THE TREASURERS HOUSE

Overview

Heritage Category:
Listed Building
Grade:
I
List Entry Number:
1225764
Date first listed:
28-Apr-1987
Statutory Address:
THE TREASURERS HOUSE, CHURCH STREET

Map

Ordnance survey map of THE TREASURERS HOUSE
© Crown Copyright and database right 2019. All rights reserved. Ordnance Survey Licence number 100024900.
© British Crown and SeaZone Solutions Limited 2019. All rights reserved. Licence number 102006.006.
Use of this data is subject to Terms and Conditions.

The above map is for quick reference purposes only and may not be to scale. For a copy of the full scale map, please see the attached PDF - 1225764 .pdf

The PDF will be generated from our live systems and may take a few minutes to download depending on how busy our servers are. We apologise for this delay.

This copy shows the entry on 24-May-2019 at 18:12:49.

Location

Statutory Address:
THE TREASURERS HOUSE, CHURCH STREET

The building or site itself may lie within the boundary of more than one authority.

County:
Somerset
District:
South Somerset (District Authority)
Parish:
Martock
National Grid Reference:
ST 46157 19078, ST 46171 19091

Details

ST4619 MARTOCK CP CHURCH STREET (East side)

9/194 The Treasurer's House

19.4.61

GV I

Medieval priest's house. C13, with C14 and C15 extensions, and small C19 wing. Ham stone coursed rubble, some ashlar work and dressings; double Roman clay tile roofs between stepped coped gables; brick chimney stacks. T-plan, single and 2-storey. The projecting wing westwards is the early C14 hall, with north-west corner buttress; west window 2-light plate tracery with mullion, no label; north and south walls each have two smaller windows to match, but without the crowning quatrefoil; pointed arched doorways at east end each side, with later casement windows over. The east crosswing of early C13 with small early C19 extension northwards; the south gable has a plate tracery window at first floor level, and below it two 3-light hollow-chamfer mullioned cinquefoil cusped windows, separated by a buttress, both with square labels; left of the upper window a slit window surrounded by unexplained drilled holes, possibly a stairlight; the west face has a single bay of 2-light chamfer-mullioned windows, the upper traceried, no labels: the C19 wing of 2 bays, with 3-light horizontal-bar casements above, and below two 2-light, one with earlier glazing, and to right a doorway screened by a timber weatherboarded flat roofed porch. In the south-east corner is the late C15/early C16 kitchen, which has no direct link to the house; the west elevation has a 2-light chamfer-mullioned flat-headed window without label to each level, and to left an almost triangular arched doorway. Inside, the hall has a 4-bay moulded arched collar-truss roof, with 3 purlins each slope, the lower and third bays double-windbraced and the second bay single-braced, a re-roofing of the same date as the kitchen; cinquefoil rere-arches to windows, no fireplace; the screen/gallery all covered in. The room in the crosswing to rear has a 4-panel deep moulded beam ceiling, probably C15; with a later fireplace inserted, possibly later C17, having chamfered stone jambs, and large slightly chamfered timber crossbeam. The first floor not examined. The kitchen has a 4-bay arched collar-truss roof, the panels between purlins covered but probably windbraced as the main hall; south bay much smoke- blackened, as is the south gable wall, which has a very wide but shallow fireplace with a near-triangular moulded arch. The Treasurer of Wells Cathedral became rector and patron of Martock 1227-8 (hence the house name), and the house is first mentioned in 1226. The plot was enlarged 1262, and the hall apparently added 1293-94. It remained part of the manor of Martock Rectory until sold in 1840. It remained in private hands until it was left to the National Trust in 1970.(VCH, Vol III, 1974; Saunders, Preb. G.W. Notes on the History of Martock Hundred Western Gazette, 1955; Wood E, C13 Domestic Architecture in England; Arch-Journal Supp, vol CV, 1950; Wood, M. The English Medieval House, Ferndale, 1981-includes plans of house). ST4616719088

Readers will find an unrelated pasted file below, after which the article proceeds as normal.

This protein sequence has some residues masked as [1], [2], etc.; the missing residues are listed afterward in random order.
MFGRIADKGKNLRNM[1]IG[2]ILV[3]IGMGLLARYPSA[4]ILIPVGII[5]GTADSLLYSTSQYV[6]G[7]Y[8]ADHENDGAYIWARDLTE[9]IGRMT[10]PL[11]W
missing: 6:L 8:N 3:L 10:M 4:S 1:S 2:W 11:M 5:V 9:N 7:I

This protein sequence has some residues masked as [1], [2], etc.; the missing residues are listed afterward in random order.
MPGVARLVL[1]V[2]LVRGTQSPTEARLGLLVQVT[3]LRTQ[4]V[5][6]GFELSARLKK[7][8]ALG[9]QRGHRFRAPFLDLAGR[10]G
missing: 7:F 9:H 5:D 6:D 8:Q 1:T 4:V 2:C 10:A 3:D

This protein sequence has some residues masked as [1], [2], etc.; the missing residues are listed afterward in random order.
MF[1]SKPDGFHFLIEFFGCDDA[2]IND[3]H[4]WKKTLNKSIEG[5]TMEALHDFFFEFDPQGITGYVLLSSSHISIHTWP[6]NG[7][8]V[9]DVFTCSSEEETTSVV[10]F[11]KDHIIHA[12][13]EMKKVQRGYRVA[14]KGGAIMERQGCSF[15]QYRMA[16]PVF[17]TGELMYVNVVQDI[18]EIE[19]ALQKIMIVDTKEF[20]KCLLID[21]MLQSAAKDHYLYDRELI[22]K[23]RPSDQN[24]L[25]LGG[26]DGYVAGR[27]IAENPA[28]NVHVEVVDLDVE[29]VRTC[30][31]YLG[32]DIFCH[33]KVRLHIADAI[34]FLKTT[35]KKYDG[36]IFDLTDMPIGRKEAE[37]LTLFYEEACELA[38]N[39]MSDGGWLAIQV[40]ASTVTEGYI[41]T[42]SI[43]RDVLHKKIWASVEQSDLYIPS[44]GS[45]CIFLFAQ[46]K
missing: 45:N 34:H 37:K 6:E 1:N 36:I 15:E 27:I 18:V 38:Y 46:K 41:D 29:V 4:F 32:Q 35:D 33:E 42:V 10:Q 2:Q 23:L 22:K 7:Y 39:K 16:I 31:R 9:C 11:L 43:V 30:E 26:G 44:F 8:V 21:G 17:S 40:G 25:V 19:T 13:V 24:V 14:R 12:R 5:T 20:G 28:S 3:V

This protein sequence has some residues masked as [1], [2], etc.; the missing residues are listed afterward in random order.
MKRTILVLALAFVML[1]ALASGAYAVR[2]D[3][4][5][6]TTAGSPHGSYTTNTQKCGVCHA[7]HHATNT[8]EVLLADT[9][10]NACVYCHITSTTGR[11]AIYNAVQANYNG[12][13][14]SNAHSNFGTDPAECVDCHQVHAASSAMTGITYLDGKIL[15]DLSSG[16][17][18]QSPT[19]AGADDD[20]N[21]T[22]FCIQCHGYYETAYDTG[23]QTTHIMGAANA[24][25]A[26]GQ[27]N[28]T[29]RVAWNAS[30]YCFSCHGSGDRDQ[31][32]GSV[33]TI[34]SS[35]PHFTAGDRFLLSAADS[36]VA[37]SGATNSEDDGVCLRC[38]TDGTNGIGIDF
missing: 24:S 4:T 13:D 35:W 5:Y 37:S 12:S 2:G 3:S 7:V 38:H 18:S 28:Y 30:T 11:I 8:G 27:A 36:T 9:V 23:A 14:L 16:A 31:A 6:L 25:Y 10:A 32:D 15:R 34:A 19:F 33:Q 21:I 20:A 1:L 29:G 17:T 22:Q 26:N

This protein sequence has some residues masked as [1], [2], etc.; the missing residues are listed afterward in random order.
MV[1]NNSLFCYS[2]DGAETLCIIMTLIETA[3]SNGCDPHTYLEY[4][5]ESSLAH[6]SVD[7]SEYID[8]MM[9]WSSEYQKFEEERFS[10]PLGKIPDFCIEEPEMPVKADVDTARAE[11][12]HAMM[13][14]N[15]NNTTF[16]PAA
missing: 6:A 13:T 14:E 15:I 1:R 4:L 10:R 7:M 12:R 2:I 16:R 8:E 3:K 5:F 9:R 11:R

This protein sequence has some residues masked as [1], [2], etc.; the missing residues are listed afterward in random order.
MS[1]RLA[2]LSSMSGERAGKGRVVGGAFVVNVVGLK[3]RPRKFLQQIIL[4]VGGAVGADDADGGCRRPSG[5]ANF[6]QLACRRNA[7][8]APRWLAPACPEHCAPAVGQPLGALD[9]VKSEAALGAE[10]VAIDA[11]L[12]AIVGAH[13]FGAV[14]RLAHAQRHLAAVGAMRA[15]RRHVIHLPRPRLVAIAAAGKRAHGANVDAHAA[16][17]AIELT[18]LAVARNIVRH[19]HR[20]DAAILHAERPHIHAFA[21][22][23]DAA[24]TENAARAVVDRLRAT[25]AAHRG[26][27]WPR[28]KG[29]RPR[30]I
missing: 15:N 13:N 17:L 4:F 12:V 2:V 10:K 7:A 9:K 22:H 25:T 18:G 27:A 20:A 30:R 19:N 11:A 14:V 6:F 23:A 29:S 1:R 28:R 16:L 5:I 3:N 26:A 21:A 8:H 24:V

Legacy

The contents of this record have been generated from a legacy data system.

Legacy System number:
422284
Legacy System:
LBS

Sources

Books and journals
Page, W, The Victoria History of the County of Somerset, (1974)
Wood, E , The English Medieval House, (1965)
'Western Gazette' in Western Gazette, (1955)
Wood, M E, 'Archaeological Journal Supplement' in Thirteenth Century Domestic Architecture in England, , Vol. 105, (1950)

Legal

This building is listed under the Planning (Listed Buildings and Conservation Areas) Act 1990 as amended for its special architectural or historic interest.

End of official listing

Your Contributions

Do you know more about this entry?

The following information has been contributed by users volunteering for our Enriching The List project. For small corrections to the List Entry please see our Minor Amendments procedure.

The information and images below are the opinion of the contributor, are not part of the official entry and do not represent the official position of Historic England. We have not checked that the contributions below are factually accurate. Please see our terms and conditions. If you wish to report an issue with a contribution or have a question please email [email protected].